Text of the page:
Readers will know Bob Ross (1942–1995) as the gentle, afro’d painter of happy trees on PBS. But Ross was a man of many contradictions. He’s famous, but few know him by name. Show someone a picture of this man with the trademark Afro and house-painting brush, and then they are likely to smile with nostalgia. On TV he emoted a rural naiveté and spoke about happy clouds and happy trees, which he simultaneously marketed to his fans from the helm of a multimillion-dollar company. He was, according to many, a mediocre painter, and yet as an artist he seems endlessly fascinating.
And although his physical body has left this world, Bob Ross’s presence around the world has only increased. This is evident when a search for Bob Ross Parody on YouTube returns 37,500 results. And even a scene from Family Guy (described below) take aim at Ross' gentle on-air persona.
Even after Bob’s death, parodies continued to be aired. For example, in an April 25, 2000, episode of the animated series Family Guy, titled “Fifteen Minutes of Shame,” the main character, Peter Griffin, is shown learning to paint from an animated Joy of Painting–like episode featuring a painter looking like Bob Ross. Painting a landscape, he uses a fan brush and hunter green paint to place a “happy little bush” in the right-hand corner of the painting, telling viewers that it is “our little secret.” Suddenly he experiences a personality change, warning his audience, “If you tell anyone that bush is there, I will come to your house and cut you!” At a certain point Griffin ignores the directions from Bob Ross and instead paints the Keaton family from the television series Family Ties.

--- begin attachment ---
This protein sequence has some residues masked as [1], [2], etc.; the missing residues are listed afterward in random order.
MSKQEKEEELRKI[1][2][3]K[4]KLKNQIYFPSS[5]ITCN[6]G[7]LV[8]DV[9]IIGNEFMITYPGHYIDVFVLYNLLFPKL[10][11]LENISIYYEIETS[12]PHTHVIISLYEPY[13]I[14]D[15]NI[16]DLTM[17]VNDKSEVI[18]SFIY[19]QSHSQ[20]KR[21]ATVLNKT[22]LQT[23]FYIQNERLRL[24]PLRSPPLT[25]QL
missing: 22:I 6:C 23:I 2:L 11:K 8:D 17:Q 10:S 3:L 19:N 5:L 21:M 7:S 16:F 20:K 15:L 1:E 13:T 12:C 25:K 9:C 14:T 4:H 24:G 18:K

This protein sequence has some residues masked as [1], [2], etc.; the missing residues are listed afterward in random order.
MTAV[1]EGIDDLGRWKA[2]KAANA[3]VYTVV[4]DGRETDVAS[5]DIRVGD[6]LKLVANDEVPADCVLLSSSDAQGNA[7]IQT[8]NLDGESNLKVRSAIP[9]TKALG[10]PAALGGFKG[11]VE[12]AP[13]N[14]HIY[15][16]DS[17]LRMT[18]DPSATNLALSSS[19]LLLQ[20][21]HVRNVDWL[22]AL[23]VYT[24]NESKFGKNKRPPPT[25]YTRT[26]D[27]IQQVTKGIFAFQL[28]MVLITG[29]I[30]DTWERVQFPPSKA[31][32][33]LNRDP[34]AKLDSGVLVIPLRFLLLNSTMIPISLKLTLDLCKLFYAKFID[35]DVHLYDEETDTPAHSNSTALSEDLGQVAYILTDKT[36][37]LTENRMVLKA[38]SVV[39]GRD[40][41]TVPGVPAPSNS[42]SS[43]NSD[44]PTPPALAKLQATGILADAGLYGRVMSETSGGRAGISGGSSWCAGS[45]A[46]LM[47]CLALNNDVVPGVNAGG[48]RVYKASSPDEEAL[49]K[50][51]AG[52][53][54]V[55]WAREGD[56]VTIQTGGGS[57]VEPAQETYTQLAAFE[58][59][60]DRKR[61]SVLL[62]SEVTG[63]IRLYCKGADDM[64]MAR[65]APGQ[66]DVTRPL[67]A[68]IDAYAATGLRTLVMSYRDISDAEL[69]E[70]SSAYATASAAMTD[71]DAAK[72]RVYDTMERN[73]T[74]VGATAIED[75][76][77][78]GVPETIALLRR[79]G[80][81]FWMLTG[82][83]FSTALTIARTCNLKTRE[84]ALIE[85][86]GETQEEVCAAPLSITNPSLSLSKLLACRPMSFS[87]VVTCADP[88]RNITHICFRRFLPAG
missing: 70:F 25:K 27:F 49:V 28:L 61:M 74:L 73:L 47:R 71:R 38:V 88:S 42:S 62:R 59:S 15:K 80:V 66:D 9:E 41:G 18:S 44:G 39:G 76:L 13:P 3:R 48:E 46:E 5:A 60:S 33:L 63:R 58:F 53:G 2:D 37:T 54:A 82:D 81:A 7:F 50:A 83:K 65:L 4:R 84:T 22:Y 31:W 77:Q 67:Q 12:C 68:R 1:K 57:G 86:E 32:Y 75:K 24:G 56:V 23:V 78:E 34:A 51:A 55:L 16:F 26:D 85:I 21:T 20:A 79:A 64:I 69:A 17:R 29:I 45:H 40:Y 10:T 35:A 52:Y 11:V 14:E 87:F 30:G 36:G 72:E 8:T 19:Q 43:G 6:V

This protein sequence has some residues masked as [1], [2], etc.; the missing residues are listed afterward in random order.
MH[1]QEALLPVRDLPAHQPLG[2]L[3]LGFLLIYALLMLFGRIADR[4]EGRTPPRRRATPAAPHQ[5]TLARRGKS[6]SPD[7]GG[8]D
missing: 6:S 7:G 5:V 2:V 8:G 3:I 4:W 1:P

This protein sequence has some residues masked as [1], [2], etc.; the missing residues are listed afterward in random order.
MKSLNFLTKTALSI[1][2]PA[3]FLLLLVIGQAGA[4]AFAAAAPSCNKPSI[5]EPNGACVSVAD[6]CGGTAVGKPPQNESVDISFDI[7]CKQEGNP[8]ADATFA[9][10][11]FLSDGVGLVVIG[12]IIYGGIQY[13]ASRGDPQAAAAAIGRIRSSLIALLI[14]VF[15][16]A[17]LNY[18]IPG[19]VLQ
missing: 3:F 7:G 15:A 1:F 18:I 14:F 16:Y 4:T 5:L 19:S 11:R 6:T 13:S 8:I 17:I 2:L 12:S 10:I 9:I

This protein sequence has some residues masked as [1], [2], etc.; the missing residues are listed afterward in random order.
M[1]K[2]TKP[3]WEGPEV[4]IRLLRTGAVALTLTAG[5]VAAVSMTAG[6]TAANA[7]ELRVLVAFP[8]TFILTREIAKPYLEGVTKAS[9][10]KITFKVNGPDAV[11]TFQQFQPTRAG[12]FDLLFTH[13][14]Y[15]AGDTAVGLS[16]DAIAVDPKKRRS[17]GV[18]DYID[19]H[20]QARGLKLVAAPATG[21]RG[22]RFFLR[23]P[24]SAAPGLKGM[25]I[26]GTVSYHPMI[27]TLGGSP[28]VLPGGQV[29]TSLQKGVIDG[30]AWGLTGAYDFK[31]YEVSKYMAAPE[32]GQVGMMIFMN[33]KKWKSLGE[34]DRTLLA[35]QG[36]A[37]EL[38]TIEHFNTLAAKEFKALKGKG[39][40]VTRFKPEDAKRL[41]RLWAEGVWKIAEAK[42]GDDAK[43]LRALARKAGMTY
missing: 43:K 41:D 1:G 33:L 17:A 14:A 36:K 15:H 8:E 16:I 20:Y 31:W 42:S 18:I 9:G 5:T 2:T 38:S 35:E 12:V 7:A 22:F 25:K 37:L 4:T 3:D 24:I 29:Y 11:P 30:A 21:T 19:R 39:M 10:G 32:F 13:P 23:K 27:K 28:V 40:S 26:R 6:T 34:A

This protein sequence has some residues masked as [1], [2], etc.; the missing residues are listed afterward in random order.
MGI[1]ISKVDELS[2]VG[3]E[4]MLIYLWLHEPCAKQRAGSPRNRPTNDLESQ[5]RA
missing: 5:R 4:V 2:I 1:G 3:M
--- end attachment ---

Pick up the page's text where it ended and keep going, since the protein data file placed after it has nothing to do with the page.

His landscape paintings, as many critics have noted, may be cliché (trees on one side, mountains on the other, with a glimmering lake in the middle), but they clearly engage millions of art lovers from all walks of life. Bob’s compelling personality has motivated untold numbers of painters, but his reach extends beyond the canvas and brush. In Happy Clouds, Happy Trees, the authors thoughtfully explore how the Bob Ross phenomenon grew into a juggernaut.
This book uses contemporary art theory to explore the sophistication of Bob Ross’s vision as an artist. It traces the ways in which his many fans have worshiped, emulated, and parodied him and his work. His technique allowed him to paint over 35,000 paintings in his lifetime, mostly of mountains and trees in landscapes heavily influenced by his time in the Air Force and stationed in Alaska.
The authors address issues of amateur art, sentimentality, imitation, boredom, seduction, and democratic practices in the art world. They fully examine Ross as a painter, teacher, healer, media star, performer, magician, and networker. In-depth comparisons are made to Andy Warhol and Thomas Kinkade, and mention is made of his life in relation to Joseph Beuys, Elvis Presley, St. Francis of Assisi, Carl Rogers, and many other creative personalities.
In the end, Happy Clouds, Happy Trees presents Ross as a gift giver, someone who freely teaches the act of painting to anyone who believes in Ross’s vision that “this is your world.”